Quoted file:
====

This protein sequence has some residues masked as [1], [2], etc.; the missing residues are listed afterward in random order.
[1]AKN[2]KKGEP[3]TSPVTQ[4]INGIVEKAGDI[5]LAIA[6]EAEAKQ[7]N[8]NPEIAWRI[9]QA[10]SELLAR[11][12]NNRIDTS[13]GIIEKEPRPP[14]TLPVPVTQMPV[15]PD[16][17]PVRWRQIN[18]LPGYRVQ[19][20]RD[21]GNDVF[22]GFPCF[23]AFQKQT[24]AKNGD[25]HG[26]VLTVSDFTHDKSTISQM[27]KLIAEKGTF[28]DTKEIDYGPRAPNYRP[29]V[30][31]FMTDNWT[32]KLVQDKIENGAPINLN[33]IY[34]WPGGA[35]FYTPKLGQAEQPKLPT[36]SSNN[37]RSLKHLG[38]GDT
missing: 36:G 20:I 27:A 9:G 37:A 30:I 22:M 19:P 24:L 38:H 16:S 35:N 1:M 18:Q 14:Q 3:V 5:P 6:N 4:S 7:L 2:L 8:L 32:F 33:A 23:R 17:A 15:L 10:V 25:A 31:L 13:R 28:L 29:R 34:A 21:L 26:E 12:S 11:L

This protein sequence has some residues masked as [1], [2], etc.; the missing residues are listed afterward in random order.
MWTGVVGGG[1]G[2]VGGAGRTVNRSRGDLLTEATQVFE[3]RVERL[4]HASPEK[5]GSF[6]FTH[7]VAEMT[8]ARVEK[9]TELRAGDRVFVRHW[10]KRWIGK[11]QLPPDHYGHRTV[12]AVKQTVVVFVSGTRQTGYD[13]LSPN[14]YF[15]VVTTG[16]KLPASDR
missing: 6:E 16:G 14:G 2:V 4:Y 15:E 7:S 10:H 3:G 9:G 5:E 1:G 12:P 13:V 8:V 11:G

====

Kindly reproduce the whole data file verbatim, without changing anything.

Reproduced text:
This protein sequence has some residues masked as [1], [2], etc.; the missing residues are listed afterward in random order.
[1]AKN[2]KKGEP[3]TSPVTQ[4]INGIVEKAGDI[5]LAIA[6]EAEAKQ[7]N[8]NPEIAWRI[9]QA[10]SELLAR[11][12]NNRIDTS[13]GIIEKEPRPP[14]TLPVPVTQMPV[15]PD[16][17]PVRWRQIN[18]LPGYRVQ[19][20]RD[21]GNDVF[22]GFPCF[23]AFQKQT[24]AKNGD[25]HG[26]VLTVSDFTHDKSTISQM[27]KLIAEKGTF[28]DTKEIDYGPRAPNYRP[29]V[30][31]FMTDNWT[32]KLVQDKIENGAPINLN[33]IY[34]WPGGA[35]FYTPKLGQAEQPKLPT[36]SSNN[37]RSLKHLG[38]GDT
missing: 36:G 20:I 27:A 9:G 37:A 30:I 22:M 19:P 24:L 38:H 16:S 35:N 1:M 18:Q 14:Q 3:V 5:P 6:N 4:S 7:L 2:L 8:L 32:F 33:A 23:R 17:A 15:L 10:V 25:A 31:L 13:R 28:L 29:R 34:A 21:L 26:E 12:S 11:L

This protein sequence has some residues masked as [1], [2], etc.; the missing residues are listed afterward in random order.
MWTGVVGGG[1]G[2]VGGAGRTVNRSRGDLLTEATQVFE[3]RVERL[4]HASPEK[5]GSF[6]FTH[7]VAEMT[8]ARVEK[9]TELRAGDRVFVRHW[10]KRWIGK[11]QLPPDHYGHRTV[12]AVKQTVVVFVSGTRQTGYD[13]LSPN[14]YF[15]VVTTG[16]KLPASDR
missing: 6:E 16:G 14:G 2:V 4:Y 15:E 7:S 10:H 3:G 9:G 5:E 1:G 12:P 13:V 8:V 11:G